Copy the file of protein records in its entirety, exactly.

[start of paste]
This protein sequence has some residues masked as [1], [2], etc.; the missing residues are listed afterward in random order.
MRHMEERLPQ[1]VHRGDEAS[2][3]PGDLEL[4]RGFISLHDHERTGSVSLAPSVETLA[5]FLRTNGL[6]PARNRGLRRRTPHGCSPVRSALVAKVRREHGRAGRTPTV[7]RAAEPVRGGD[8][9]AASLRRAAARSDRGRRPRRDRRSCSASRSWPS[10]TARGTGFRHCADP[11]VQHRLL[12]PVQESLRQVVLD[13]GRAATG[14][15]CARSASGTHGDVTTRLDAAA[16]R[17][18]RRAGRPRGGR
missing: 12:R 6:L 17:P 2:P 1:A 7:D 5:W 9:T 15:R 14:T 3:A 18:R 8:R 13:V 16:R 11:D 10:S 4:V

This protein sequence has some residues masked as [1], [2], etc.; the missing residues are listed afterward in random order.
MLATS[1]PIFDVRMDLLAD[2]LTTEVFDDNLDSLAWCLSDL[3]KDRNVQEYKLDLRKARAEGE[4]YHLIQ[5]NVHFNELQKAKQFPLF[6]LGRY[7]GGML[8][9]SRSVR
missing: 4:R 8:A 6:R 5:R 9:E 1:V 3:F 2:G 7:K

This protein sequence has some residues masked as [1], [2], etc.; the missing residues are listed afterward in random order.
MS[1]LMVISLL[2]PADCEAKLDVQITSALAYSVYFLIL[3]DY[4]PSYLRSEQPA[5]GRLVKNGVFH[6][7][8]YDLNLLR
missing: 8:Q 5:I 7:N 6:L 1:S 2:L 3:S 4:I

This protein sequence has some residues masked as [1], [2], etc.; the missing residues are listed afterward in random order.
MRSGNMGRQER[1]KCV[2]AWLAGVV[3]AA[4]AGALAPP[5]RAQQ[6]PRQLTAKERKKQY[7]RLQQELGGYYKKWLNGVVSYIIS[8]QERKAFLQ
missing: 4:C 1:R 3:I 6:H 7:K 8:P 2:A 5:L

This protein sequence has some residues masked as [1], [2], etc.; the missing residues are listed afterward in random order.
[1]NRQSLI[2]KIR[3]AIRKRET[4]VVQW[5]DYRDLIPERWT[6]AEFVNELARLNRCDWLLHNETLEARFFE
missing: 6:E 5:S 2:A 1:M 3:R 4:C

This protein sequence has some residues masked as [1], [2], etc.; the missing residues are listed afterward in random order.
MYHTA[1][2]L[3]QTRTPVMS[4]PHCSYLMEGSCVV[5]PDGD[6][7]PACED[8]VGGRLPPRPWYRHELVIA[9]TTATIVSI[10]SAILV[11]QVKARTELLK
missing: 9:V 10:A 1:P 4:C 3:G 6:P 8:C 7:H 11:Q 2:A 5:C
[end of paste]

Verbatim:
This protein sequence has some residues masked as [1], [2], etc.; the missing residues are listed afterward in random order.
MRHMEERLPQ[1]VHRGDEAS[2][3]PGDLEL[4]RGFISLHDHERTGSVSLAPSVETLA[5]FLRTNGL[6]PARNRGLRRRTPHGCSPVRSALVAKVRREHGRAGRTPTV[7]RAAEPVRGGD[8][9]AASLRRAAARSDRGRRPRRDRRSCSASRSWPS[10]TARGTGFRHCADP[11]VQHRLL[12]PVQESLRQVVLD[13]GRAATG[14][15]CARSASGTHGDVTTRLDAAA[16]R[17][18]RRAGRPRGGR
missing: 12:R 6:L 17:P 2:P 1:A 7:D 5:W 9:T 15:R 14:T 3:A 18:R 8:R 13:V 16:R 11:D 10:S 4:V

This protein sequence has some residues masked as [1], [2], etc.; the missing residues are listed afterward in random order.
MLATS[1]PIFDVRMDLLAD[2]LTTEVFDDNLDSLAWCLSDL[3]KDRNVQEYKLDLRKARAEGE[4]YHLIQ[5]NVHFNELQKAKQFPLF[6]LGRY[7]GGML[8][9]SRSVR
missing: 4:R 8:A 6:R 5:R 9:E 1:V 3:F 2:G 7:K

This protein sequence has some residues masked as [1], [2], etc.; the missing residues are listed afterward in random order.
MS[1]LMVISLL[2]PADCEAKLDVQITSALAYSVYFLIL[3]DY[4]PSYLRSEQPA[5]GRLVKNGVFH[6][7][8]YDLNLLR
missing: 8:Q 5:I 7:N 6:L 1:S 2:L 3:S 4:I

This protein sequence has some residues masked as [1], [2], etc.; the missing residues are listed afterward in random order.
MRSGNMGRQER[1]KCV[2]AWLAGVV[3]AA[4]AGALAPP[5]RAQQ[6]PRQLTAKERKKQY[7]RLQQELGGYYKKWLNGVVSYIIS[8]QERKAFLQ
missing: 4:C 1:R 3:I 6:H 7:K 8:P 2:A 5:L

This protein sequence has some residues masked as [1], [2], etc.; the missing residues are listed afterward in random order.
[1]NRQSLI[2]KIR[3]AIRKRET[4]VVQW[5]DYRDLIPERWT[6]AEFVNELARLNRCDWLLHNETLEARFFE
missing: 6:E 5:S 2:A 1:M 3:R 4:C

This protein sequence has some residues masked as [1], [2], etc.; the missing residues are listed afterward in random order.
MYHTA[1][2]L[3]QTRTPVMS[4]PHCSYLMEGSCVV[5]PDGD[6][7]PACED[8]VGGRLPPRPWYRHELVIA[9]TTATIVSI[10]SAILV[11]QVKARTELLK
missing: 9:V 10:A 1:P 4:C 3:G 6:P 8:C 7:H 11:Q 2:A 5:C